The production of potable water

Drinking water is usually provided by precipitation.There are problems in supplying potable, drinkable water in some areas of the world, especially where there is drought.

Seawater is a very abundant source of water, but its high salt content makes it unsuitable as drinking water. However, pure water can be produced from seawater by distillation. This is also known as thermal desalination.

During distillation, the seawater is boiled. The water vapour is then cooled and condensed to form pure water - leaving the salt behind.

The disadvantages of producing drinking water this way include:

  • it is expensive because large amounts of thermal energy are needed to heat the seawater
  • it increases the use of fossil fuels - which are non-renewable resources
  • carbon dioxide emissions from burning fossil fuels contribute to global warming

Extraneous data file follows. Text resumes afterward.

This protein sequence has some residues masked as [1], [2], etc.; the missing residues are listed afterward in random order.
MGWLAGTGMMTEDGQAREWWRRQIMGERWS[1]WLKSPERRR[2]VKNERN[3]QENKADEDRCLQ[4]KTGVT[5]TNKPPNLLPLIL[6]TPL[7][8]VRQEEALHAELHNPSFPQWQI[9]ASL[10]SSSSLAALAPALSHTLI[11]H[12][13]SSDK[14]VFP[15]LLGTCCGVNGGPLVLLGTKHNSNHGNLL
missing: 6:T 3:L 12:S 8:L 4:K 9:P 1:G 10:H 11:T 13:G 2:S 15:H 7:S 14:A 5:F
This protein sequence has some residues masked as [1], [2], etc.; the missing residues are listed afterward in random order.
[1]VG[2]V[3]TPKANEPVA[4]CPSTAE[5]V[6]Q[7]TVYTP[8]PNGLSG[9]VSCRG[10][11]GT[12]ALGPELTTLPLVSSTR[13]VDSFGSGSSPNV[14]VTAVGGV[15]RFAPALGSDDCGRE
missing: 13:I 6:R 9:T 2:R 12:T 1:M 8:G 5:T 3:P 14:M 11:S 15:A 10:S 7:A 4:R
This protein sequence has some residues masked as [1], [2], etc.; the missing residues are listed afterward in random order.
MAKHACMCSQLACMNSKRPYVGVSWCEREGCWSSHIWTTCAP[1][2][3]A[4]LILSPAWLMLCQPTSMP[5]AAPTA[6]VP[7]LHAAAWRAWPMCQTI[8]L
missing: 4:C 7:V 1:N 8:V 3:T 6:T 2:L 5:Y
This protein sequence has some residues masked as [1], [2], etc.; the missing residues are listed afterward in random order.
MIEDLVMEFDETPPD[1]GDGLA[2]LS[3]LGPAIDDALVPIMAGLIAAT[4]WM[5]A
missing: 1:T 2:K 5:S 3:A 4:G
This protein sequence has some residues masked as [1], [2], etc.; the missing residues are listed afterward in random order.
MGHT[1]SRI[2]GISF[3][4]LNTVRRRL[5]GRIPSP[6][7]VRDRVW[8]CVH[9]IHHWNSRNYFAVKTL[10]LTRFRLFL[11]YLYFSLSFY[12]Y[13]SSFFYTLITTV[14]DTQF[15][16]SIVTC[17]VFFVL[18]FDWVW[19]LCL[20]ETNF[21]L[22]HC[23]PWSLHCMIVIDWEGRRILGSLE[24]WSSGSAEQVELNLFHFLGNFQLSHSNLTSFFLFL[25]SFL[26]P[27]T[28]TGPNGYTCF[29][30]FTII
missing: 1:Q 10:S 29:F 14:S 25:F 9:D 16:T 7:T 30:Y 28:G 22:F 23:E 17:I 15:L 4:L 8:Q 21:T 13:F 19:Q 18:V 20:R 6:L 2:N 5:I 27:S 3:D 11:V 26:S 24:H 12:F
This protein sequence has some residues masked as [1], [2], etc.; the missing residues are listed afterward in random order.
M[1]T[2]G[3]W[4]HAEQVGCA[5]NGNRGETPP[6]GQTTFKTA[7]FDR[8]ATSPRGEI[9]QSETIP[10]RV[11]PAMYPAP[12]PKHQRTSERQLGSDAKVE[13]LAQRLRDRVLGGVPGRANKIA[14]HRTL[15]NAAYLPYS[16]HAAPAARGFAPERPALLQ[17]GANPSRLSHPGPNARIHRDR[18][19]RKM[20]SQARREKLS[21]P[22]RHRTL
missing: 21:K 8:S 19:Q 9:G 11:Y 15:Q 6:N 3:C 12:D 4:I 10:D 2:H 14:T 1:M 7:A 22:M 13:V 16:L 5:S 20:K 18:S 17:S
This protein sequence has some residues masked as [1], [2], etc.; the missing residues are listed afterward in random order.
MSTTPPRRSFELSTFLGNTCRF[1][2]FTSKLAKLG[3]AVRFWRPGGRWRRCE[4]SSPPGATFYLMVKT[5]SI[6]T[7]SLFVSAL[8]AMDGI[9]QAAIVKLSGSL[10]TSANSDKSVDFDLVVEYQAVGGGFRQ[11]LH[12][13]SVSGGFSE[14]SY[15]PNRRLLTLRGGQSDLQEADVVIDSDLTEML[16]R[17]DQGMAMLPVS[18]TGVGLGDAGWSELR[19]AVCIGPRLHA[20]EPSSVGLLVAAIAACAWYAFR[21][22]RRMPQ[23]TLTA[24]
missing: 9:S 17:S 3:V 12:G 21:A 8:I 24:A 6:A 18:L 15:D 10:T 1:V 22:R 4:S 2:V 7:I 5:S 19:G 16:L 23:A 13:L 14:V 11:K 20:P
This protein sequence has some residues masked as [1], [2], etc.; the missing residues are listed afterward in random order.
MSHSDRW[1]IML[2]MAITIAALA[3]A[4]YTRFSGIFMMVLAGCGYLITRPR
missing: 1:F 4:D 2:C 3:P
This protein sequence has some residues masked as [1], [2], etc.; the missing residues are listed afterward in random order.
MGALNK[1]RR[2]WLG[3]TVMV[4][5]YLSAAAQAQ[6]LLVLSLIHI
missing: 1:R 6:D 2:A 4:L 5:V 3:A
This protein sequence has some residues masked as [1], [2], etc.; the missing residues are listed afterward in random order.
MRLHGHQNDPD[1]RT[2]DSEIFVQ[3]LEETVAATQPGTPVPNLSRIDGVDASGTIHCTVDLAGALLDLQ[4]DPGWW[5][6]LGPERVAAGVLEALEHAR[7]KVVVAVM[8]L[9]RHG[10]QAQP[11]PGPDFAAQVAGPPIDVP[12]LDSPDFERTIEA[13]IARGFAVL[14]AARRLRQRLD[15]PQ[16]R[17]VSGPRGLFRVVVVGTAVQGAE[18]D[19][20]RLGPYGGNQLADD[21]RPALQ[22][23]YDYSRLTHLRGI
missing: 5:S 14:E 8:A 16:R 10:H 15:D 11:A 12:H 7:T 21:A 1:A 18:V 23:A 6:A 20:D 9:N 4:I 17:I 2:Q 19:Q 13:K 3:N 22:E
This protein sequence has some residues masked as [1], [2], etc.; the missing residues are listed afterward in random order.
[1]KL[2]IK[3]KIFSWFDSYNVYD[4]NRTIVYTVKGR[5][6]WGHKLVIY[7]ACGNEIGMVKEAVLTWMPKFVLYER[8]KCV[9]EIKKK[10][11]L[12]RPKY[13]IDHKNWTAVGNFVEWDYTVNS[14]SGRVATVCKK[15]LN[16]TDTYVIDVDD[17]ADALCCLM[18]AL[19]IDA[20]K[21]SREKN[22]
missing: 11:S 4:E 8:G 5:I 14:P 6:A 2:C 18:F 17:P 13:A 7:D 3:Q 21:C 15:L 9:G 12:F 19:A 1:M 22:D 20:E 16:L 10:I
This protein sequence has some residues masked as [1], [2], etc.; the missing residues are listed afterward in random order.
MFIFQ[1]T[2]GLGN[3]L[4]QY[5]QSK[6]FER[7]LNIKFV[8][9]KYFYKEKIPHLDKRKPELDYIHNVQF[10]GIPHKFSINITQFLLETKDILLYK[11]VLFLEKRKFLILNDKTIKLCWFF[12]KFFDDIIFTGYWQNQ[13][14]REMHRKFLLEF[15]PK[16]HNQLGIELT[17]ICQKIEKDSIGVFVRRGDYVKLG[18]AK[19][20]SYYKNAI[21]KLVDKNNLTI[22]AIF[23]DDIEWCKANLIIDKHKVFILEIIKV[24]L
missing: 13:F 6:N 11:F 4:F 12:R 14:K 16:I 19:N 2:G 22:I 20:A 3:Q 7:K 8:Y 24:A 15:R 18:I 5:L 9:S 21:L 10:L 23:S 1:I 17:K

Distillation is common in some Middle Eastern countries that have little rainfall, but are wealthy due to their oil reserves.

Another method of desalination is reverse osmosis:

  1. salt water is forced at high pressure into a vessel with a partially permeable membrane
  2. the pressure causes water molecules to move in the opposite direction to osmosis from a concentrated salt solution (low water concentration) to a lower salt concentration (higher water concentration)
  3. water molecules pass across the membrane leaving the salt behind, so pure water is available for drinking
The processes of osmosis and reverse osmosis are needed in the production of drinkable water

Osmosis is the movement of water across a partially permeable membrane from a region of higher water concentration to a lower water concentration. Reverse osmosis water moves, due to pressure, in the opposite direction.